Tuesday, June 9, 2009

It's Draft Day!

Tonight's the night.  Steven Strasburg, Dustin Ackley, and their peers will be getting drafted tonight and tomorrow based on their physical tools, statistics, projections, and signability.

This past weekend, Peter Gammons magically turned back the clock and posted a brilliant vintage Gammons column previewing some of the aspects of the draft.  In Gammons' words...

This is an odd draft, because of the paucity of high-profile hitters. Some in the Padres camp would like to get toolsy Georgia high school outfielder Donavan Tate, but the price of buying him out of his North Carolina football scholarship may lead them to Vanderbilt lefty Mike Minor, or former Missouri right-hander Aaron Crow, who turned down the Nationals last year. Georgia high school right-hander Zack Wheeler, California high school lefty Tyler Matzek, North Carolina right-hander Alex White, St. Louis high school right-hander Jacob Turner (this year's Rick Porcello) and Kennesaw State right-hander Chad Jenkins are all fairly certain to be in the top 10. After that, there will be a few above-slot picks by clubs like the Yankees and Red Sox as the battles rage between the commissioner's office and those teams who are trying to stock their systems and protect themselves from the prison that is free-agent dependency.
Mr. Gammons continues...

It's one thing to acquire a potential top-of-the-rotation starter, it's another to properly protect and develop him; Porcello has been a remarkable story fitting in as the Tigers' No. 3 starter in what would be his sophomore year in college (he wouldn't be eligible to be drafted until June 2010 had he gone to Chapel Hill), but as much as Jim Leyland and Rick Knapp have worked to protect him, Porcello is on a 170-inning pace that with the postseason could stretch toward 200 and bring back memories of Steve Avery.

Yikes!  Steve Avery!  Looking back at Steve Avery's career, he was brilliant until he got hurt.  Did he get overused?  His only real problem was staying health enough to start 35 games in three consecutive seasons.  In 1990., at age 20, Steve Avery was called up and started 20 games for the Braves.  Then, in 1991, '92, and '93, at ages 21, 22, and 23, he started 35 games each season and threw 210, 233, and 223 innings.  He was very good-to-great in those years, too.  His ERA+ was 116, 115, and 138 in those years.  The next season, Avery got hurt, pitched only 24 games, finished with an ERA+ of 105.  For the rest of his career, he pitched about five and a half more seasons but never had an ERA+ over 100 again.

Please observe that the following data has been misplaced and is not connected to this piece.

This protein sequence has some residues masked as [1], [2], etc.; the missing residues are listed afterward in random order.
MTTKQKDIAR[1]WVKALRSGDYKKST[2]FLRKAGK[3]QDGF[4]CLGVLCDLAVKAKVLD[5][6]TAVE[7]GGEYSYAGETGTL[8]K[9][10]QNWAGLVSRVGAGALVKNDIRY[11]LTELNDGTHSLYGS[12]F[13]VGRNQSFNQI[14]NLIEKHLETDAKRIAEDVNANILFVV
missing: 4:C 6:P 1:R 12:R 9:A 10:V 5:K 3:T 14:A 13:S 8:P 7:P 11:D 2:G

Let's hope that Mr. Leyland is as great as we think he is.

The last piece we'd like to share from Gammons' piece is this tantalizing nugget about a Marlins' farmhand, Mike Stanton...

A great case study is that of 19-year-old Marlins outfielder Mike Stanton, one of the most physically gifted prospects in the game. He is a 6-foot-6, 235-pound speedster who was a second-round pick in 2007, turned his back on a tight end scholarship to USC and hit 39 homers in Single-A last season at the age of 18.

Stanton had a .968 OPS and a .390 on-base percentage with 12 homers in the pitcher-friendly Florida State League before being sent to Double-A this week, now at the ripe age of 19. But what is most remarkable about Stanton -- and he would be a natural to be thrown into the Home Run Derby at the All-Star Game -- is that every month beginning in April 2008, his strikeout rates have declined and his walk rates have increased. His strikeout rate was 33.7 percent in April 2008; last month, it was 17.3 percent. His walk rate was 7.1 percent in April 2008; last month, it was 13.6 percent.

Stanton is a student of the game and works very hard at his craft. "Still," says one scout, "he has instincts for the sport that no one can teach. That, and the fact that he can hit balls 500 feet."


We'll have more information on the site this afternoon, including an anticipatory look at tonight's games.

We hope work is going great for everyone today.

2 comments:

  1. I was hoping for a "whatever happened to Monty Farris" article....

    ReplyDelete
  2. Check out #83 on this list. He's no Todd Van Poppel...

    http://www.springtrainingmagazine.com/top1991-92.html

    ReplyDelete